What is content marketing?
There are plenty of great sources for defining what is content marketing, and none better than the entry in Wikipedia:
Content marketing is “the creation and sharing of content in order to attract, acquire and engage clearly defined and understood current and potential consumer bases with the objective of driving profitable customer action.”
Where to start your branded content marketing
Some brands have made the mindset shift in developing content marketing. But, for most others, they struggle with the absence of a clear ROI, a lack of resources (linked to the difficulty to generate a long-term strategy) and an inhouse talent pool that is weak in journalistic skills. The trick is to consider oneself as a publisher, much like a media company, with assets that are audio, video and text. The starting point for compelling content needs to be with your end customers, being in their shoes. Empathy is a fundamental component to getting to the heart of the customer’s key preoccupations. The example I like to cite is the insurance company that launches a blog, not to flog more of its insurance products, but to write instead about how homeowners can render their home safer, more ecological, more economical, etc. In other words, to focus on the end customers genuine concerns.
By creating valid and valuable insights, information and instruction, a brand is likely to build up its trust factor. Moreover, if the content leads to dynamic questions and answer sessions, the greater the level of engagement can become.
What goes in to making the content compelling?
What does compelling content typically contain? Most likely, it should contain one or a combination of the following 3 E’s:
- Education (e.g. how to…)
- Entertainment (e.g. fun)
- Emotion (e.g. delight)
Integrating into an effective digital marketing campaign
Many people understand philosophically or intellectually that, by creating compelling content, a brand can enhance image, invite engagement and favor word of mouth. The issue is that there exists the Pavlovian reflex of old-fashioned marketers to throw money at the content making.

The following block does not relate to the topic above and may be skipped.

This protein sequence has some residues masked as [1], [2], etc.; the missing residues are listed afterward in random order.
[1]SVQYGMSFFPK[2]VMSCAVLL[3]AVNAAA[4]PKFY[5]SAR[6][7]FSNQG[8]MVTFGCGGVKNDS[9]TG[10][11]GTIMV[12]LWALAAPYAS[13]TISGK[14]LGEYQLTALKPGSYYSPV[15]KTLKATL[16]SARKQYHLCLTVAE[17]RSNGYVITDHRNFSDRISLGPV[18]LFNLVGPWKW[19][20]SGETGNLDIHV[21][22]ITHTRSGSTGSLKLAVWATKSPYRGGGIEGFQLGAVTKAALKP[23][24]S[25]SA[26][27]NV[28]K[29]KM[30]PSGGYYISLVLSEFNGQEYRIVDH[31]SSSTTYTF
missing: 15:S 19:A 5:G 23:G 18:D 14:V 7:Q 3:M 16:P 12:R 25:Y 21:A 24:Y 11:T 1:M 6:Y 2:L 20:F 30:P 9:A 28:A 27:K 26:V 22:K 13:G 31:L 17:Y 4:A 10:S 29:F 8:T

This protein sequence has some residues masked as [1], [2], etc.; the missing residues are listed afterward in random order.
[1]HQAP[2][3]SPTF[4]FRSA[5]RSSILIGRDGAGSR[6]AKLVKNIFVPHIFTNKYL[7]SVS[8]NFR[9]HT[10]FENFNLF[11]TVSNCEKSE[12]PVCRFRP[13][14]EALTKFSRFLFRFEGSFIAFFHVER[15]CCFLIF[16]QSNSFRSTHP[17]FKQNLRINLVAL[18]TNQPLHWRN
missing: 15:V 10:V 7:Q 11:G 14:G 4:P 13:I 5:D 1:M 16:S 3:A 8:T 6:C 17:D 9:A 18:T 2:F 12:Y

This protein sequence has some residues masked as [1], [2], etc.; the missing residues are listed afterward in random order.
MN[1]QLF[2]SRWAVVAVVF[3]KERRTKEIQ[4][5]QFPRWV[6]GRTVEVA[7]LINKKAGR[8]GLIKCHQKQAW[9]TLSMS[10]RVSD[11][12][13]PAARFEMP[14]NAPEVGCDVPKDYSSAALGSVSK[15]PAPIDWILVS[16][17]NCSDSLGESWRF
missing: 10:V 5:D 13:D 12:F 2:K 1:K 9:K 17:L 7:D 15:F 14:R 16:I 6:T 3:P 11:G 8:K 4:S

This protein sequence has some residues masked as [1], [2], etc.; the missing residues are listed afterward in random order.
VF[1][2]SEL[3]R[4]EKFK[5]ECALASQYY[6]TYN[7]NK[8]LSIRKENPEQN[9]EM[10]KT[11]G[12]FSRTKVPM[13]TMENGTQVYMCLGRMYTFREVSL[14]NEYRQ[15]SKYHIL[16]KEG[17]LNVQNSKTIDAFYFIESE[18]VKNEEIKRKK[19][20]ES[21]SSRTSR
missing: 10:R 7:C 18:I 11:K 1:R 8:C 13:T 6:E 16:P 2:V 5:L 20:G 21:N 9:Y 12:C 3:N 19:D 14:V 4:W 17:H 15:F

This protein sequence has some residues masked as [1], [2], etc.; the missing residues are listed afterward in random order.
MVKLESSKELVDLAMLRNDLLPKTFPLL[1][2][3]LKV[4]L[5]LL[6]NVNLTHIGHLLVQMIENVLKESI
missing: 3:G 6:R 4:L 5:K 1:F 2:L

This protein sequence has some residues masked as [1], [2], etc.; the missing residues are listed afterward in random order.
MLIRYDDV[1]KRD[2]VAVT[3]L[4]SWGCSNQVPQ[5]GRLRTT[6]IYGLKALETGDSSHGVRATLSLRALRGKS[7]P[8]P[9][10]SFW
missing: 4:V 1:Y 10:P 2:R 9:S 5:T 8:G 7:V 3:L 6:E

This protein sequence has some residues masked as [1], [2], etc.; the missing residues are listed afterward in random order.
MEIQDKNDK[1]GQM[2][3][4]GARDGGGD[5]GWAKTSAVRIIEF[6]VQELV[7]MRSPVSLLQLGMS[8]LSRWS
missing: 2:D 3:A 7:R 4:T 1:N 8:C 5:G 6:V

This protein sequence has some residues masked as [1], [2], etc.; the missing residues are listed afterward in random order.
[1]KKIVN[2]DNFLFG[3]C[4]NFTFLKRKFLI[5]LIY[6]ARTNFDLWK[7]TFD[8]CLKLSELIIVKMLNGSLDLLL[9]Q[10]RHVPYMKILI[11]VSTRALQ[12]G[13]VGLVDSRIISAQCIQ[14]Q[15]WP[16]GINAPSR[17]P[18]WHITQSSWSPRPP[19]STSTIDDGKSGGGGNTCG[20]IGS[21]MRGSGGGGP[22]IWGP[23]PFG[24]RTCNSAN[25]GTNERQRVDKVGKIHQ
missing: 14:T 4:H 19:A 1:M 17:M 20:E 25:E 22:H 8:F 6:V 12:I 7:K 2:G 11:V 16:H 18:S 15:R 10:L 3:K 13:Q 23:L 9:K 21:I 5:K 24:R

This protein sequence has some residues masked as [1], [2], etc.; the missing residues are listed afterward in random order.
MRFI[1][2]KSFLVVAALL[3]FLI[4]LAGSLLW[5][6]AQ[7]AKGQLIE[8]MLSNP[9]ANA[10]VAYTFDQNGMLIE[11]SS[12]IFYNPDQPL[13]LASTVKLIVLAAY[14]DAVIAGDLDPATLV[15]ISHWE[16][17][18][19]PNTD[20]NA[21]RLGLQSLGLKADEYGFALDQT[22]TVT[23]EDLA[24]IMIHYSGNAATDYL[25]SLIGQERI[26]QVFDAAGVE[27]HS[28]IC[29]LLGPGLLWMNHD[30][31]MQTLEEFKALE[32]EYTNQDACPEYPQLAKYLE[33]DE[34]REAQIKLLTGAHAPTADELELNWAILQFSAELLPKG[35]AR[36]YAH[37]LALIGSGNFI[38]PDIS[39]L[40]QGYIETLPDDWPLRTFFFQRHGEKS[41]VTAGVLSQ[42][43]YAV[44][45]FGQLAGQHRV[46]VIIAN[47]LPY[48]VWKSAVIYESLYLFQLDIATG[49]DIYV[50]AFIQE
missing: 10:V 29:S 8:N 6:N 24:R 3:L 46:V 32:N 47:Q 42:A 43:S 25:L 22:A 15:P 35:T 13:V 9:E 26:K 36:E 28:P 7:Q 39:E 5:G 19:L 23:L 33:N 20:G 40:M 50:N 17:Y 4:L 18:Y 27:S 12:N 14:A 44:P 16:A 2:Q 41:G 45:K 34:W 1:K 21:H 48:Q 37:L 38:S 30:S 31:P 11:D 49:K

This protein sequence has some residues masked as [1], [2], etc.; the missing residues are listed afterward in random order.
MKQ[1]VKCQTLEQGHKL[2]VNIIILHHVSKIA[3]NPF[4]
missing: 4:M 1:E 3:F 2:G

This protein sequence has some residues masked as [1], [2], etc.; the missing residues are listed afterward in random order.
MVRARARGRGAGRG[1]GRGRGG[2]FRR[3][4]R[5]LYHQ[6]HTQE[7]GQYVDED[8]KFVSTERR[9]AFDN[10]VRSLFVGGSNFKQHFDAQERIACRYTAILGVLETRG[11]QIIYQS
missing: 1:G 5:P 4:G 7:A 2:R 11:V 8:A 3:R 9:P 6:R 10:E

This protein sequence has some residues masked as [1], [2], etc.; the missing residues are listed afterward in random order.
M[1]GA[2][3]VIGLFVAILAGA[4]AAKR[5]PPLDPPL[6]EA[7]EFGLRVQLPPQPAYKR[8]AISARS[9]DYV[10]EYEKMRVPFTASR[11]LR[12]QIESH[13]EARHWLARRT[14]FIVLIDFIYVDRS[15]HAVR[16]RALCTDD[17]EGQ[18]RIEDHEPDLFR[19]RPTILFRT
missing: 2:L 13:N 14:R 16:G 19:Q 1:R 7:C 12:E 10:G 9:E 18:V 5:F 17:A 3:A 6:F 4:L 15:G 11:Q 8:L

The problem is that such a strategy is not only cost ineffective over time, it creates opportunity for disconnect and disappointment. A content marketing strategy is only a part of the mix. And, in order to succeed, it is vital to mesh the content that a brand publishes into the overall marketing strategy. Just as one’s social media presence needs to be integrated into the overall marketing and communications plan up front, so too must the published content (on whichever platforms) gain visibility and be embedded within other marketing outlets. For example, the sales team must be kept up to date in order to be able to “sell” the content (or at least generate e-footfall).
A road map
Creating compelling content over an extended period of time is no mean feat. I would argue that most companies are unable to create that compelling content and engage in a compelling conversation. Here is a preliminary roadmap for creating a digital marketing strategy with compelling content:
- Figure out your objective(s) and some relevant and measurable goals, aligned with the overall business purpose. An often overlooked component is the manner in which the results of a digital marketing campaign are reported. The simpler that report is, the more likely the senior team will continue to stay engaged!
- Seek out the best talent to provide that content and include them in the process from the get-go. For larger organizations, it would be appropriate to consider an editorial committee that is cross-departmental. Individuals with journalistic flair or who already have their own blog are good candidates.
- Evaluate and categorize the existing assets (text, images and video) available as part of the content. It is generally very useful to create a consistent tagging system. For larger organizations, one could easily imagine creating a catalogue in the cloud.
- The platforms. There are a wide array of platforms from which to choose. I believe a combination of platforms — according to where the target audience interacts — is most beneficial. Specifically, some platforms accommodate better certain types of assets (e.g. photos on Facebook, Instagram…)
- Craft an editorial calendar that includes a variety of content to test out what works. NB The calendar must be a working document and be flexible. Specifically, sometimes most content will be much more pertinent according to the context. And some opportunities present themselves via current events.
- Carve out the necessary resources (people, time & money) to keep a sustained program. Integrating the content marketing objectives into the individual’s G&Os is recommendable.
- Actively seek out members of your broader network (community if there is one) to contribute and/or participate.
- Establish “Moments of Learning” where by the editorial team can take stock and learn from its past as well as benchmark against the fundamental objectives.